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COVID-19 infection survivors and the risk of depression and anxiety symptoms: A nationwide study of adults in the United States

Published:January 11, 2022DOI:https://doi.org/10.1016/j.ejim.2022.01.021

      Keywords

      Dear Editors,
      Recently, media reports and scientific publications have started highlighting the long-term sequalae of COVID-19 infections. A wide variety of persistent symptoms such as respiratory distress, cough and fever, loss of smell and taste, muscle and joint pain, fatigue and weakness have been reported in COVID-19 infection survivors [
      • Nasserie T.
      • Hittle M.
      • Goodman S.N.
      Assessment of the frequency and variety of persistent symptoms among patients with COVID-19: a systematic review.
      ,
      • Rogers J.P.
      • Chesney E.
      • Oliver D.
      • Pollak T.A.
      • McGuire P.
      • Fusar-Poli P.
      • David A.S.
      Psychiatric and neuropsychiatric presentations associated with severe coronavirus infections: a systematic review and meta-analysis with comparison to the COVID-19 pandemic.
      ]. Among the most common long-term complications reported are neuropsychiatric symptoms such as confusion and memory problems, difficulty concentrating, headaches, depression and anxiety [
      • Nasserie T.
      • Hittle M.
      • Goodman S.N.
      Assessment of the frequency and variety of persistent symptoms among patients with COVID-19: a systematic review.
      ,
      • Rogers J.P.
      • Chesney E.
      • Oliver D.
      • Pollak T.A.
      • McGuire P.
      • Fusar-Poli P.
      • David A.S.
      Psychiatric and neuropsychiatric presentations associated with severe coronavirus infections: a systematic review and meta-analysis with comparison to the COVID-19 pandemic.
      ,
      • Schou T.M.
      • Joca S.
      • Wegener G.
      • Bay-Richter C.
      Psychiatric and neuropsychiatric sequelae of COVID-19–a systematic review.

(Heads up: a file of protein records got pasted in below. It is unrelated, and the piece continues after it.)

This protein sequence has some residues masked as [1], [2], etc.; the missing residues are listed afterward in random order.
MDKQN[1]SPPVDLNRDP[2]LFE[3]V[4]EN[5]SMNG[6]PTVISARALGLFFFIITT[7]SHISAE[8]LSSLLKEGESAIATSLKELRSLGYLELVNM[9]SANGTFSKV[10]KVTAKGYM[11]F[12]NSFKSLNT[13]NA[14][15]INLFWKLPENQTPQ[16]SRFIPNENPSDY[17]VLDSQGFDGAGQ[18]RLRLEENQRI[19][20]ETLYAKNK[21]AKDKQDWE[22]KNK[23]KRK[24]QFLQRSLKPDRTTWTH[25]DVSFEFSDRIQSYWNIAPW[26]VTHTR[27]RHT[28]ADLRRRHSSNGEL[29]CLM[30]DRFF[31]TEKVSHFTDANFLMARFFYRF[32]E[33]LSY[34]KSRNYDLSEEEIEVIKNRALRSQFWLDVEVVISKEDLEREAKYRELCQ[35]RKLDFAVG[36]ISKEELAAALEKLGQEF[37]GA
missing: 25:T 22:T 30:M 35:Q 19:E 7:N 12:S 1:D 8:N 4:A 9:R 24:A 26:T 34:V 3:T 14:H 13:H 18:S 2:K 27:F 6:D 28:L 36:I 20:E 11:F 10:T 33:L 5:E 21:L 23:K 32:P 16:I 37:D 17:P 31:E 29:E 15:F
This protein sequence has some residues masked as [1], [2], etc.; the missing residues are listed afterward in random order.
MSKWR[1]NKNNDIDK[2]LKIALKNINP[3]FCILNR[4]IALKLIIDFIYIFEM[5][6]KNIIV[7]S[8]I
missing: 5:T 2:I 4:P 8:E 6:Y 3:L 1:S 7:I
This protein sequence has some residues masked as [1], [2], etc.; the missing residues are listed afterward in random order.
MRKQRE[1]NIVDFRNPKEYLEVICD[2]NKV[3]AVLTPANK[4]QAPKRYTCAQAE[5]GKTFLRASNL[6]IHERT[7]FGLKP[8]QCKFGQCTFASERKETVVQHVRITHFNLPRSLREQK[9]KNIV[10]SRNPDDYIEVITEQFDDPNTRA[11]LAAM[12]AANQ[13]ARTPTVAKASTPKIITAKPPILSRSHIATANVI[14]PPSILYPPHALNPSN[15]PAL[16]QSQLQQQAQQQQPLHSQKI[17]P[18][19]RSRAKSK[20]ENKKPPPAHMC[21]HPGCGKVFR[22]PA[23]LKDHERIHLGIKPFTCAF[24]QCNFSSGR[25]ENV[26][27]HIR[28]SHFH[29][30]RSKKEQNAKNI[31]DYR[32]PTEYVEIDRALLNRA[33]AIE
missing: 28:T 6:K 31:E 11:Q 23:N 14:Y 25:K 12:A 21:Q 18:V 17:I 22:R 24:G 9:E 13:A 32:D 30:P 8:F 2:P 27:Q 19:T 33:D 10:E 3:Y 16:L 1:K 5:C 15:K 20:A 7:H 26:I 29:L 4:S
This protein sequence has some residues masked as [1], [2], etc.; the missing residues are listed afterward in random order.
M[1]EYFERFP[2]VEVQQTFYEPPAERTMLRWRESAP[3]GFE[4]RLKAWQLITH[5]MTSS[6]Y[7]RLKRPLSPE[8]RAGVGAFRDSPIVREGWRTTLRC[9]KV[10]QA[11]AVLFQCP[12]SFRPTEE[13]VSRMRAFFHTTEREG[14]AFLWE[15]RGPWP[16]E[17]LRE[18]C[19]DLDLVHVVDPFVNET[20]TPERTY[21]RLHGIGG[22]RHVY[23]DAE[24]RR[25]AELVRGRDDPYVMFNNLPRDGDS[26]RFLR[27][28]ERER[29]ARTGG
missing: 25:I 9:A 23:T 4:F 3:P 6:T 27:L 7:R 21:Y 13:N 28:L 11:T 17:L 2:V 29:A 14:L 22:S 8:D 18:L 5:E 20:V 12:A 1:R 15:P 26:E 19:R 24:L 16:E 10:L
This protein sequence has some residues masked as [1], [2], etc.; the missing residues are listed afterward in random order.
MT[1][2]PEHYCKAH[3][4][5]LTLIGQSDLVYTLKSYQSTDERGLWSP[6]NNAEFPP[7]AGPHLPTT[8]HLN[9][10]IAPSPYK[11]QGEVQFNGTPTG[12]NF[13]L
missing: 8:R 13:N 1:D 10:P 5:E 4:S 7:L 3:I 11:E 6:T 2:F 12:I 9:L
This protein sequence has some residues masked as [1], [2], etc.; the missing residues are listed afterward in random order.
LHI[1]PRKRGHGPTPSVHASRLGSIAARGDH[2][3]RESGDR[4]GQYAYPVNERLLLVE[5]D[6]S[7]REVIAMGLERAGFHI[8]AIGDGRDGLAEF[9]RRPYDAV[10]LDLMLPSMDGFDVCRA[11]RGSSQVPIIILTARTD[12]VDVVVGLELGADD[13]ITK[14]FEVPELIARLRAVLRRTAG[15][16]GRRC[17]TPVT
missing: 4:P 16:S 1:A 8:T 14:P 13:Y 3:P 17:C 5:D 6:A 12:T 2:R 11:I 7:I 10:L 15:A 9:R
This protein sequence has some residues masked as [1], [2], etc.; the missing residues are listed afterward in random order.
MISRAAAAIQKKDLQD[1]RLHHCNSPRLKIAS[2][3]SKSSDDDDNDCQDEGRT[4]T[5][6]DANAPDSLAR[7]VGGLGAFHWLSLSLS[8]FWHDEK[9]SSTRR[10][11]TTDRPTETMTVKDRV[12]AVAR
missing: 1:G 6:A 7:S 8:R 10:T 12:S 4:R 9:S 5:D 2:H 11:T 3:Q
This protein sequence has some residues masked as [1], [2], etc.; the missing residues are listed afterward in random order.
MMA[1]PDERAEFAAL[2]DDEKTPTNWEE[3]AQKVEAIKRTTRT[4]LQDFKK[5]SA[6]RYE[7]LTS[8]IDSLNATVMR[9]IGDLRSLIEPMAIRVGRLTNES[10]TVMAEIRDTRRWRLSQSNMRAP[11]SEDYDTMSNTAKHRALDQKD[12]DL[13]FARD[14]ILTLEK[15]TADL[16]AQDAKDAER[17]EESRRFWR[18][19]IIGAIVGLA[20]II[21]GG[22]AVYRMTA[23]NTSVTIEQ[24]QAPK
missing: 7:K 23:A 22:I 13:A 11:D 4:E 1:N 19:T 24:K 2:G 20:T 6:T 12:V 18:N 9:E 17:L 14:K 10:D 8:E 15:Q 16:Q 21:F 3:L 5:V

,
      • Groff D.
      • Sun A.
      • Ssentongo A.E.
      • Ba D.M.
      • Parsons N.
      • Poudel G.R.
      • Chinchilli V.M.
      Short-term and long-term rates of postacute sequelae of SARS-CoV-2 infection: a systematic review.
      ,
      • Taquet M.
      • Geddes J.R.
      • Husain M.
      • Luciano S.
      • Harrison P.J.
      6-month neurological and psychiatric outcomes in 236379 survivors of COVID-19: a retrospective cohort study using electronic health records.
      ]. One of the largest multinational studies to date, a retrospective assessment of health records of 236,379 COVID-19 survivors found the incidence of neuropsychiatric conditions 6 months post-infection to be 33.62% (with 12.84% receiving their first such diagnosis) [
      • Taquet M.
      • Geddes J.R.
      • Husain M.
      • Luciano S.
      • Harrison P.J.
      6-month neurological and psychiatric outcomes in 236379 survivors of COVID-19: a retrospective cohort study using electronic health records.
      ]. Another systematic review with data available until March 2021 found that among COVID-19 infection survivors, almost a third were diagnosed with generalized anxiety disorders and nearly a fifth with depression [
      • Groff D.
      • Sun A.
      • Ssentongo A.E.
      • Ba D.M.
      • Parsons N.
      • Poudel G.R.
      • Chinchilli V.M.
      Short-term and long-term rates of postacute sequelae of SARS-CoV-2 infection: a systematic review.
      ]. In contrast, a systematic review of data till June 2021 reported that the prevalence of depression and anxiety among COVID-19 infected individuals could range from 0% to 30% across studies (despite the finding that depression and anxiety were the most commonly reported psychiatric problems) [